In the first week of the free online course “The Bible’s Prehistory, Purpose and Political Future” (see below for details), I examine the larger geopolitical context of Israel’s place on the “land bridge” connecting the centers of civilization. To initiate this discussion, I pose a basic question: Where do we find the first references to Israel outside the Bible?
One of the central themes of the course is defeat and the responses to it that we find in the Hebrew Scriptures. Given the significance of defeat in the Bible, it’s remarkable that the first references to Israel, as well as the important places within its borders, are found in texts that pronounce curses or that declare that these people have been wiped out of existence.
The irony is that we didn’t know about these non-Biblical texts until archaeologists discovered them in recent times. In contrast, Israel survived. And one of the things that ensured its survival is a corpus of sacred writings — the Bible. It was transmitted from generation to generation for thousands of years, and in the process, it profoundly shaped both religious and political communities.
My course addresses the question: Why does the Bible have this extraordinary impact?
Click here to read Dr. Wright’s Bible History Daily post Why Do We Have a Bible?
The Bible’s Prehistory, Purpose, and Political Future
A new phenomenon is changing the public face of university education, making first-rate courses from the world’s best universities available to all, wherever they live. The phenomenon is often subsumed under the umbrella term “Massive Open Online Course” (MOOC). One of the leaders in the new realm of MOOC courses is Coursera, which reaches millions of students of all ages across the globe. This year Dr. Jacob L. Wright was selected to teach for Coursera one of its first courses on religion—and its very first on the Hebrew Bible as a whole. Titled “The Bible’s Prehistory, Purpose and Political Future,” the course is offered through the prestigious Emory University, which is world-renowned for its graduate programs in Biblical Studies (the largest in the USA).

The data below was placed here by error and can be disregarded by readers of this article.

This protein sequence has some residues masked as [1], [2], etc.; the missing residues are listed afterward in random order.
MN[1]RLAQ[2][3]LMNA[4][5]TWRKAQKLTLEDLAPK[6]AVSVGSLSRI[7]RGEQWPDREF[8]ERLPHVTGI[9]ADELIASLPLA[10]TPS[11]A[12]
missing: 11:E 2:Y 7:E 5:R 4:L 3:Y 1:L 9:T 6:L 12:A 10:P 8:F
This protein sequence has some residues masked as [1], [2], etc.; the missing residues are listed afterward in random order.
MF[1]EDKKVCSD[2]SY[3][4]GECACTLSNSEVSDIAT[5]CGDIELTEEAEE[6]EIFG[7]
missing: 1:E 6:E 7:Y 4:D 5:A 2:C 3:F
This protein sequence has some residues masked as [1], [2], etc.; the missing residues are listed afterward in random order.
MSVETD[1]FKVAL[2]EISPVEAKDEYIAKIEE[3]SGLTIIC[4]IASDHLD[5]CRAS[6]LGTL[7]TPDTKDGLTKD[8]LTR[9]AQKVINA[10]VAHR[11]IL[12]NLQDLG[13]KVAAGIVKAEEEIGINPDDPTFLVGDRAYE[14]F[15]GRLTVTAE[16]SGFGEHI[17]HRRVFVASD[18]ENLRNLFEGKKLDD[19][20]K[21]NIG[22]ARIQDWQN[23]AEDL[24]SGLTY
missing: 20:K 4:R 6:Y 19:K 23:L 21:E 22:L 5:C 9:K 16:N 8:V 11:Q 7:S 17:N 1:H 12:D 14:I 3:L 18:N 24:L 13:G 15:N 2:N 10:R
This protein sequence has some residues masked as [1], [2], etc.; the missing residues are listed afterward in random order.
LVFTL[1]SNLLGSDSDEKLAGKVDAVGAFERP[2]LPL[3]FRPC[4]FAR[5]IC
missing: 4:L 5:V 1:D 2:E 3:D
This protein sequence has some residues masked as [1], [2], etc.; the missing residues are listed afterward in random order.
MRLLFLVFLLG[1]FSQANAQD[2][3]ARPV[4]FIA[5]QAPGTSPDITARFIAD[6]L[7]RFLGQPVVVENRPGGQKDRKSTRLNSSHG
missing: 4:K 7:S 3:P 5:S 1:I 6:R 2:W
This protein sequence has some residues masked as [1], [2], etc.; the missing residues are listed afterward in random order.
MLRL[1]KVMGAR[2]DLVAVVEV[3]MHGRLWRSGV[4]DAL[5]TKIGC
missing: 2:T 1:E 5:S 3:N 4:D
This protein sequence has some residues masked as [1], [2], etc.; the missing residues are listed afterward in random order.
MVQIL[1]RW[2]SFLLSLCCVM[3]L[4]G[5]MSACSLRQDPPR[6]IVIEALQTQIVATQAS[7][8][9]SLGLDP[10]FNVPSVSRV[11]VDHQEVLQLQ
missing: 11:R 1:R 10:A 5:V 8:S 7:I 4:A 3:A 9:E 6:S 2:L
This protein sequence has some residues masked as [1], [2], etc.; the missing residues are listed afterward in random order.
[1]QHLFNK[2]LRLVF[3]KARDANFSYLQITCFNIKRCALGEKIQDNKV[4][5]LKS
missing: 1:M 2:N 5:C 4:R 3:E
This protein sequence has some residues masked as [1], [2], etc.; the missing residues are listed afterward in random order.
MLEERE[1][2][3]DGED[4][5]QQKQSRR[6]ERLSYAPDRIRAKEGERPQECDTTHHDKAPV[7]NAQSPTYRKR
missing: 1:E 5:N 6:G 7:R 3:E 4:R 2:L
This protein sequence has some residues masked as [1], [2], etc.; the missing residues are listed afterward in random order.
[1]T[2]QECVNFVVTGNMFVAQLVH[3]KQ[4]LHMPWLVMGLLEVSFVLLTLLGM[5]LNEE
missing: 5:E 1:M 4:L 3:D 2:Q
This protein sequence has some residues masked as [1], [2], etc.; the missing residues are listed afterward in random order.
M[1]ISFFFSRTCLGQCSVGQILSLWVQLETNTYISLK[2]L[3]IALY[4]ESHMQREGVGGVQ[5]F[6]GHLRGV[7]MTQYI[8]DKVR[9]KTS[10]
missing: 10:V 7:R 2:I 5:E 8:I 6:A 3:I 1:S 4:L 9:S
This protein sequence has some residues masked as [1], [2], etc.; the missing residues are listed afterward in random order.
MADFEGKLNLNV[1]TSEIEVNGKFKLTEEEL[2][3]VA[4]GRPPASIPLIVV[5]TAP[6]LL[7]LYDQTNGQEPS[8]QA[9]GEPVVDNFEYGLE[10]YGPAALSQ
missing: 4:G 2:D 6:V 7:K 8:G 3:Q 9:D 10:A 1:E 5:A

This new course on the Bible is free, and enrollment is open to everyone. Beginning May 26, it runs for six weeks. You can take it for credit and a diploma, or you can just watch the lectures at leisure and take the quizzes for fun, without anyone knowing how well you did—or didn’t do.
The religion section of most bookstores includes an amazing array of Bibles. In our free eBook The Holy Bible: A Buyer’s Guide, prominent Biblical scholars Leonard Greenspoon and Harvey Minkoff expertly guide you through 21 different Bible translations (or versions) and address their content, text, style and religious orientation.
Jacob L. Wright is associate professor of Hebrew Bible at the Candler School of Theology of Emory University. He is author of Rebuilding Identity: The Nehemiah Memoir and Its Earliest Readers (De Gruyter) and two related works on the Bible’s most celebrated ruler: King David’s Reign Revisited (Aldina/Apple iBooks) and David, King of Israel, and Caleb in Biblical Memory (Cambridge University Press). He is currently at work on an exciting new book on the Bible to be published by Simon & Schuster—Atria.